Updated for stock price movements



) -- Wells Fargo shares moved higher Wednesday, along with the financial-services sector as a whole, as the company's CEO, John Stumpf, made remarks at an investors' conference here Wednesday morning.

Stumpf, who has been on something of a

media campaign of late

, indicated that the underwater mortgages Wells has striven to modify have performed well so far.

Stumpf also told

The Wall Street Journal

for a story published Wednesday that its Wachovia acquisition has caused losses in line with Wells' original expectations.

Wells Fargo shares were trading Wednesday afternoon at $29.39, up 81 cents, or 2.8%.

Citigroup shares bounced back Wednesday, gaining 3.6%, or 15 cents, to $4.27. The move followed a sharp loss in the previous session as investors reacted to news that the banking giant was planning a possible $5 billion stock sale and that the government might begin whittling down its 34% stake in Citi.

In other news, the bank's chairman, Richard Parsons, will take on added duties as an advisor to the big private-equity shop, Providence Equity Partners.

Among other megabank issues, Bank of America added 48 cents, or 2.9%, to $17.27, while JPMorgan rose $1.10, or 2.6%, to $44.29.

The latter institution said Wednesday that it was able to securitize and sell $2.53 billion in credit-card loans in a deal that doesn't qualify for the

Federal Reserve's

TALF program, which is designed to help loosen the tight credit markets that have hamstrung the economy.

The JPMorgan deal was therefore widely interpreted as another sign of the strengthening credit market at large.

Elsewhere, Goldman Sachs shares were trading at $179.31, up $2.65, or 1.5%, and Morgan Stanley gained $1.16 cents, or 4%, to $29.88.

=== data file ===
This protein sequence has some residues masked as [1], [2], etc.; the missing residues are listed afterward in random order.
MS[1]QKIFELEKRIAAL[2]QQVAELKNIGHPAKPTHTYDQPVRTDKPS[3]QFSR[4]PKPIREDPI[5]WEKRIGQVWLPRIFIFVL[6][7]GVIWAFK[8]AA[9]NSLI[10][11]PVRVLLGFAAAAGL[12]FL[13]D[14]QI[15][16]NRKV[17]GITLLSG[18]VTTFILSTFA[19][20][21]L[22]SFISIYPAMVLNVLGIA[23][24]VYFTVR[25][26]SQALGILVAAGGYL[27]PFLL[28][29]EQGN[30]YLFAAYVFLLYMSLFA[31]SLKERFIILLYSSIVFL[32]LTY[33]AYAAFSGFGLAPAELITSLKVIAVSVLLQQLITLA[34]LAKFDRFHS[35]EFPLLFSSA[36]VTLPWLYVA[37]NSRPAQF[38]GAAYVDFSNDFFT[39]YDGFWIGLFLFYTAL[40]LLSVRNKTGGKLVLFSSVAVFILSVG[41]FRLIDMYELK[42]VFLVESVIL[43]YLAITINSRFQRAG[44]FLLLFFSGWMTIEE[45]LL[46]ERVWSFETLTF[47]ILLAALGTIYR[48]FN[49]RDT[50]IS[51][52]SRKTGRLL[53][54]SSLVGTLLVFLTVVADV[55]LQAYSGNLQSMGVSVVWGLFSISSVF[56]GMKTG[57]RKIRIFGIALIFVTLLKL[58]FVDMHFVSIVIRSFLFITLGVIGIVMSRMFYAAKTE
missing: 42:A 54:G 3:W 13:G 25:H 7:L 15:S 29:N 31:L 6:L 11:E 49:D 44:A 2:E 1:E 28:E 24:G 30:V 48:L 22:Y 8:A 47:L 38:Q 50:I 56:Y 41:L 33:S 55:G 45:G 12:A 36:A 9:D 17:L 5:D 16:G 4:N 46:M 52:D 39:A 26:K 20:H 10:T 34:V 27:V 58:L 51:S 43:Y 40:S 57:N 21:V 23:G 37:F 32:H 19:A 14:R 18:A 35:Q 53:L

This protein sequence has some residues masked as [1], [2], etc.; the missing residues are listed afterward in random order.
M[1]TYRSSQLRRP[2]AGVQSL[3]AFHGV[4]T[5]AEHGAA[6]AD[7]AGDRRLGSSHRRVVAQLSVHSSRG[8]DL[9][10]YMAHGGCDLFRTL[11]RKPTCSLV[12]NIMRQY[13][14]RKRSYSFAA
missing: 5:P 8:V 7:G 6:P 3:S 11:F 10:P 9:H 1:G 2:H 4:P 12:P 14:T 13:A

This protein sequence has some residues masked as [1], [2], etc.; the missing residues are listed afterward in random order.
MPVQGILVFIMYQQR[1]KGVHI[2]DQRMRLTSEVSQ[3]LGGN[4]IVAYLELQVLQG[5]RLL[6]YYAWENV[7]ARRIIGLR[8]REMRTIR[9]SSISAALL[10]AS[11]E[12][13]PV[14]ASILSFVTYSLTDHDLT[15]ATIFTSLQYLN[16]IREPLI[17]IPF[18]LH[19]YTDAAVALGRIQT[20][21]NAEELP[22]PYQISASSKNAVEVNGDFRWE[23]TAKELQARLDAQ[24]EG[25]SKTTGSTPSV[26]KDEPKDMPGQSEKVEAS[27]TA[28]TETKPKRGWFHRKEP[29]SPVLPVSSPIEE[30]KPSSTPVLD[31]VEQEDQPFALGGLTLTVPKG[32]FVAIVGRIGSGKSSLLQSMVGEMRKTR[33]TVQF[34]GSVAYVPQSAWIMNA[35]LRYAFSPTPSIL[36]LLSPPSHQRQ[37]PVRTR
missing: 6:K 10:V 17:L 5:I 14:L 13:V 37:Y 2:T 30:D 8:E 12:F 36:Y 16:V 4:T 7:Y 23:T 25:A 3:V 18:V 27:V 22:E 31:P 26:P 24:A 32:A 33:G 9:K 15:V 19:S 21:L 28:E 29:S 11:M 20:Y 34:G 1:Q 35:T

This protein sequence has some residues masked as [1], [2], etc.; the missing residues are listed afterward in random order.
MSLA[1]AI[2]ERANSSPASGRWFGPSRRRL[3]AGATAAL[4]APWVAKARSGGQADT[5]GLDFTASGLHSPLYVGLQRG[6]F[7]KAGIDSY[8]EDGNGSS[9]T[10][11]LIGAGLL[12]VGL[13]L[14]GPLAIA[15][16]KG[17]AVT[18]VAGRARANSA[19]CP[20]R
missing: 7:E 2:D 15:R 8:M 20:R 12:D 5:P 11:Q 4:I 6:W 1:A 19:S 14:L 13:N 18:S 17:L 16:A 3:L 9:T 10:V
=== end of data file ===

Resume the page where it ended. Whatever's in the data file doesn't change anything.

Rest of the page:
The broader equities markets gathered momentum to the upside Wednesday afternoon on some decent economic data: a consumer-price report indicating that inflation has been kept in check, and better-than-expected industrial production.

-- Written by Scott Eden in New York

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Scott Eden has covered business -- both large and small -- for more than a decade. Prior to joining TheStreet.com, he worked as a features reporter for Dealmaker and Trader Monthly magazines. Before that, he wrote for the Chicago Reader, that city's weekly paper. Early in his career, he was a staff reporter at the Dow Jones News Service. His reporting has appeared in The Wall Street Journal, Men's Journal, the St. Petersburg (Fla.) Times, and the Believer magazine, among other publications. He's also the author of Touchdown Jesus (Simon & Schuster, 2005), a nonfiction book about Notre Dame football fans and the business and politics of big-time college sports. He has degrees from Notre Dame and Washington University in St. Louis.